12.B. Freeware is not always Open Source because it doesn’t always allow redistribution. Freeware is not indicative of the licensing method, it just means that the copyright holder gives it away. It also doesn’t mean that you may change or improve the software and then redistribute it. For review, see the “Is Freeware really free?” section.


Chapter 1 Study Guide

13.A. POSIX is used to provide UNIX compliance. Minix is not a standard; the MULTICS project helped form the basics for UNIX; and the GNU standard is essentially a project to create a new UNIX-like kernel. For review, see the “The origin of UNIX” section and the “GNU and GPL” section.

14.D. Perl uses the Artistic license.UNIX usually uses the Closed Source method; however, this is changing because GNU uses the GPL method — as does Linux. For review, see the “Understanding Artistic License” section.

15.A. POSIX stands for Portable Operating System Interface for Computer Environments. It is the standard for ensuring compatibility between UNIX versions. For review, see the “The origin of UNIX” section.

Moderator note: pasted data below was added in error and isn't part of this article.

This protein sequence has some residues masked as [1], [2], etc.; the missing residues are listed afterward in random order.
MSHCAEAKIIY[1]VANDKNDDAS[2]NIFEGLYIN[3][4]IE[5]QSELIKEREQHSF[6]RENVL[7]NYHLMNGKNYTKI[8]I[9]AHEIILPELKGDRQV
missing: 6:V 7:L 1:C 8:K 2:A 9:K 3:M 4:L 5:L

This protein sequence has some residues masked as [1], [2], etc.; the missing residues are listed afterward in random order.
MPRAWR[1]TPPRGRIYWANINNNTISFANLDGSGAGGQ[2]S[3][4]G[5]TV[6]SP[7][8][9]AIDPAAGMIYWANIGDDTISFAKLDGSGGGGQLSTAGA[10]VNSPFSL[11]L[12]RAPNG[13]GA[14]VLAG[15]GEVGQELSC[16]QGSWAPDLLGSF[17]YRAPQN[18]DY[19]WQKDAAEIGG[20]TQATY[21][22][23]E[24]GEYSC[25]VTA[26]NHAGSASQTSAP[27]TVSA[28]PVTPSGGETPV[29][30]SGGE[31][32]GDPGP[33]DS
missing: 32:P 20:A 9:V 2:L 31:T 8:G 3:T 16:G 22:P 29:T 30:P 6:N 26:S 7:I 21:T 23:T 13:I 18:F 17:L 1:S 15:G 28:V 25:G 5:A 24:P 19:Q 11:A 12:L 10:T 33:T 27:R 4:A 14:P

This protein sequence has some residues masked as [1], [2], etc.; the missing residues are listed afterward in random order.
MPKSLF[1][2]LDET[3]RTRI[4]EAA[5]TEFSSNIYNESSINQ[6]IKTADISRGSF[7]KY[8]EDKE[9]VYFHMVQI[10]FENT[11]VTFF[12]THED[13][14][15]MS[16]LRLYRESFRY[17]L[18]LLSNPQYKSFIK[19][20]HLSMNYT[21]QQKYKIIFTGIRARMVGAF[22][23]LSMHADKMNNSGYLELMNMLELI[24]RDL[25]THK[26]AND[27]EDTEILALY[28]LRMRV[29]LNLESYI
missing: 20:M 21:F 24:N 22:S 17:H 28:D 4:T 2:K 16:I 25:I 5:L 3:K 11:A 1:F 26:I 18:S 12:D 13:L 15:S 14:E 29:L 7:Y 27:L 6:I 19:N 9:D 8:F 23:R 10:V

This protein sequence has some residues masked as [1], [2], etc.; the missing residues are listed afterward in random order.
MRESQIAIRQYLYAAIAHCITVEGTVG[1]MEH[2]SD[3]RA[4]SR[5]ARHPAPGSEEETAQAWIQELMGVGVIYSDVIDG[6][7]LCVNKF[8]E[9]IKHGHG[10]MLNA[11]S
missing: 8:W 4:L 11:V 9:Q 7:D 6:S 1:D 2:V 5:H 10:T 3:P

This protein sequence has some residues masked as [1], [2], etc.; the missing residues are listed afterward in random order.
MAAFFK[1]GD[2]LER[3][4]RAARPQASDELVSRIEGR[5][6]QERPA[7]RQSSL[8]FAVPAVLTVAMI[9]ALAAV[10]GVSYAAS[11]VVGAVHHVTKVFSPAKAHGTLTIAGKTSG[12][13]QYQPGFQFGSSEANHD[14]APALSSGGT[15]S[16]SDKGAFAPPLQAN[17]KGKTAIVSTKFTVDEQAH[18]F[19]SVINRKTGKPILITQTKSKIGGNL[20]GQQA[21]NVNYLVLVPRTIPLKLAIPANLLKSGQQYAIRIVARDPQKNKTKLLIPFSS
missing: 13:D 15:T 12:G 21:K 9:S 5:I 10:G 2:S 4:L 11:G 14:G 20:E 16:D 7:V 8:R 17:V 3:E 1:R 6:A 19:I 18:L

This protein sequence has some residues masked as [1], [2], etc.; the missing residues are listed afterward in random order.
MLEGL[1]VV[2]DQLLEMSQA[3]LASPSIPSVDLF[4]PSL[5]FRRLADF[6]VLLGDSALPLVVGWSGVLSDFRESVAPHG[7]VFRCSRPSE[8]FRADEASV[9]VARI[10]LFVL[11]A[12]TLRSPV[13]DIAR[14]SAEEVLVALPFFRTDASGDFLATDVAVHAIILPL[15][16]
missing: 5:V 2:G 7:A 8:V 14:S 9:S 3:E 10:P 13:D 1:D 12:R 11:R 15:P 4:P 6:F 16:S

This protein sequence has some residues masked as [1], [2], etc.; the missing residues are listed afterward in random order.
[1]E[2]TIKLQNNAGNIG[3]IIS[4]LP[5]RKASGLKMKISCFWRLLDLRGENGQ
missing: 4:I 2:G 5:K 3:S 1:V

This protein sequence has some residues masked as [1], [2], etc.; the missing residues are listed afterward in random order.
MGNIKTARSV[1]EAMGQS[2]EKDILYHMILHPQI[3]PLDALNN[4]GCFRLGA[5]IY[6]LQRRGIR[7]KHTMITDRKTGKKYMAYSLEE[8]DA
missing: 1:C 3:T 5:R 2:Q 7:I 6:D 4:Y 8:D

16.A. Shareware is not Open Source or Closed Source, but does require a fee for its use. Usually, it is Closed Source, but this is not always the case. For review, see the “Shareware is never free?” section.

17.D. One disadvantage of Linux is that not as much commercial software has been written for it as for Microsoft or Mac OS. For review, see the “Linux limitations on the PC” section.

18.B. The Apache Web server is the most popular Web server in use on the Internet. Internet Information Server is the Microsoft Web server, while Samba is software that allows Linux access to Microsoft network services. For review, see the “Services” section.